Perry Ercolino

May 26, 2014


Where did you learn to make the first pair of shoes?

I began about 50 years ago in my fathers workshop here in Pennsylvania.
Who had the greatest influence on choosing your career?
That would have to be my father but many after him helped refine my work and ideas.
What memories do you have of your first order?
Being totally unprepared and nervous as hell…
The key elements of a good shoe would be…

Good esthetics and proportion front to back.


Are young people willing to learn the craft today?

America’s shoemaking tradition is slowly passing away save for some of the bootmakers out West. There are young people who contact me almost every week who want to learn the craft.

Is the business climate today “shoemaking-friendly” if I may say so? 

The shoemaking climate today is very friendly for the mass market and RTW buyers.

In your opinion would Bespoke be killed by MTO in the future?

I would say that the bespoke business my not die off completely but the MTO is starting to make a serious dent in the marketplace.

2 piece wing tip

What other American Craftsmen do you admire?

One of the American artists I find very compelling is Dale Chihuly.

You seem to concentrate on bespoke shoes. What is your proportion of bespoke to Made to Order  in terms of sales?

My bespoke is about 60 % and the Custom-Measure is 40%.

How creative can you be in shoemaking?

Tradition and innovation are somewhat polar opposites. As in nature it’s all about keeping the  the proper balance.


Please give a quick run-down of the whole process…

We require an appointment for a first fitting and we measure the feet in about 7 different  measures. We discuss with the client his wardrobe, professional image needs, colour palate, etc. This takes about 1 & 1/2 hours.
The next step is to start drafting the foot impressions to create the roadmap of the lasts. Once the lasts are developed we design the patterns on the form for accuracy and proportion. Upper & lining patters are cut and we prepare a pullover on the last to make certain the uppers are designed and proportioned properly. The bottom/Insoles are prepared and then the completed uppers are attached for welting.
Once the the uppers are welted we attach a temporary bottom and have a second fitting with the customer. Any adjustments are made after the 2nd fitting. The shoes are then taken to the final phase off attaching and sewing the outsoles and heels are attached and trimmed to shape. Polishing  is next. After we make & fit the trees to the original forms. Bags are made for the shoes and we have the final fitting with the customer. Total time is about 4-5 months wait on first orders.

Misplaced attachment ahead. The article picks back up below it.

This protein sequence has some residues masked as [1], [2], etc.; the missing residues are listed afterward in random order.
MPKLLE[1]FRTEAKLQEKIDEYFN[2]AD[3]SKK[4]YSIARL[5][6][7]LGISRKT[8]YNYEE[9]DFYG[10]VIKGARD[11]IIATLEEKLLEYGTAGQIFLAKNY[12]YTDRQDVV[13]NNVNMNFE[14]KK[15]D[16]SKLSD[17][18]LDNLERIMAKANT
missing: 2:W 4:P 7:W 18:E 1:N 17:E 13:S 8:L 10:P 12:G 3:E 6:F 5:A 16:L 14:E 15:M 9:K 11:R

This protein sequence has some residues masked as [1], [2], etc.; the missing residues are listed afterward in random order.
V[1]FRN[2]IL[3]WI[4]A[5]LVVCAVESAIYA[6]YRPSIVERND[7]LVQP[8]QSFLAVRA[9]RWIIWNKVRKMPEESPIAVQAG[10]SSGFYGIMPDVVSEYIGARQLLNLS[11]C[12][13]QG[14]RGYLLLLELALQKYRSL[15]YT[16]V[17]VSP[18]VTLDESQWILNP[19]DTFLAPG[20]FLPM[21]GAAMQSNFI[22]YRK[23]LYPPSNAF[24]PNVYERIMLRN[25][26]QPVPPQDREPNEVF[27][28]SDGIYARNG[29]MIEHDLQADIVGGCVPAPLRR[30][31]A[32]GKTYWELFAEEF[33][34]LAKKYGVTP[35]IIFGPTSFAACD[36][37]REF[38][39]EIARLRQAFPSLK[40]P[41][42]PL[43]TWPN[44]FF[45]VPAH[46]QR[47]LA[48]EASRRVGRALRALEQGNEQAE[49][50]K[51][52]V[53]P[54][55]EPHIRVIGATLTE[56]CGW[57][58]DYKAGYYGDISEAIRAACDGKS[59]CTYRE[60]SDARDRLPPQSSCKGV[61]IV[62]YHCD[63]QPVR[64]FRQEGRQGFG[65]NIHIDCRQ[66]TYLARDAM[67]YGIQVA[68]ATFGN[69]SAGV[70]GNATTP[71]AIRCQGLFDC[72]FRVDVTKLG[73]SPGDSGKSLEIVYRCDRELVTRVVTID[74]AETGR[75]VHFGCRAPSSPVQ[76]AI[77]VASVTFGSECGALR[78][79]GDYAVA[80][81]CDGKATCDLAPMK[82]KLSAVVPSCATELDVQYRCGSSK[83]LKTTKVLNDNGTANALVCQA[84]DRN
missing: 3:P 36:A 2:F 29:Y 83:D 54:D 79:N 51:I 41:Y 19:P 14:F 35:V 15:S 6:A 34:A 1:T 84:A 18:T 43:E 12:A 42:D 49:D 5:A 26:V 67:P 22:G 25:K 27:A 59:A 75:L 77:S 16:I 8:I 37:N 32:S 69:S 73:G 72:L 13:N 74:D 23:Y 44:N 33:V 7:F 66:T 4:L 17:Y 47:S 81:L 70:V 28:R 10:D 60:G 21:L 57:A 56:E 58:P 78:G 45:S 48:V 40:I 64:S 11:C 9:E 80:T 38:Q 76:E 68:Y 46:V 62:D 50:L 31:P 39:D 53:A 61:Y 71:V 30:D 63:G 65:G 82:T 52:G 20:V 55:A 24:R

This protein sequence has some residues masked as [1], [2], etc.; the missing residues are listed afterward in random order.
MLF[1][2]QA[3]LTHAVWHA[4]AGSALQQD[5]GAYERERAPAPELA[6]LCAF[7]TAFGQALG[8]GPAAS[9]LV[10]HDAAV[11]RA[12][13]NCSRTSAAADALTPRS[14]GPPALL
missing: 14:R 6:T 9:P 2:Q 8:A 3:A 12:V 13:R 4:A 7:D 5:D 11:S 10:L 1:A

What is the origin of the leathers used?

We use only imported calfskins and hides native to the EU.

How many lasts are available?

We have 8 main lasts in out collection. 5 dedicated to lace styles and 3 for slip-on styles

Is there a way for international clients to order  bespoke shoes without having to travel to Doylestown?

 There is really no way that we can do business long distance without seeing the customer in person.
What is the most interesting shoe you have seen come through production?

We made a pair of Ostrich driving mocs for one of our customers.


What are your favorite models and why?

I personally like whole-cuts and an elegant monk strap.

Tell me more about your customers and the challenging orders over the years.

Most of my customers are professionals in their respective fields. We are seeing more foot issues than ever due to improper fit issues and generally bad shoe choices over the years.


What are the top five advices that you would give to a young Gentleman that is in searching for shoes?

Research your available makers and speak to them. Make certain that you can communicate your ideas and that what you want is clearly understood and attainable. Make certain it is economically viable. Lastly, make certain you can get after sales support if needed.

What is the most important thing that you have learned about shoemaking since starting your business?

 Don’t assume you know everything  and be willing to educate your customers if needed.

What is your favorite word?


What is your least favorite word?


What turns you on (creatively, spiritually or emotionally)?

Impressionist art.

What turns you off?

Pretentious people.


What is your favorite curse word?

I like all of them!!

What sound or noise do you love?

Wind & water while sailing.

What sound or noise do you hate?

Children crying.
What profession would you not like to do?


If Heaven exists, what would you like to hear God say when you arrive at the Pearly Gates?

Hey Perry, are my sandals ready yet?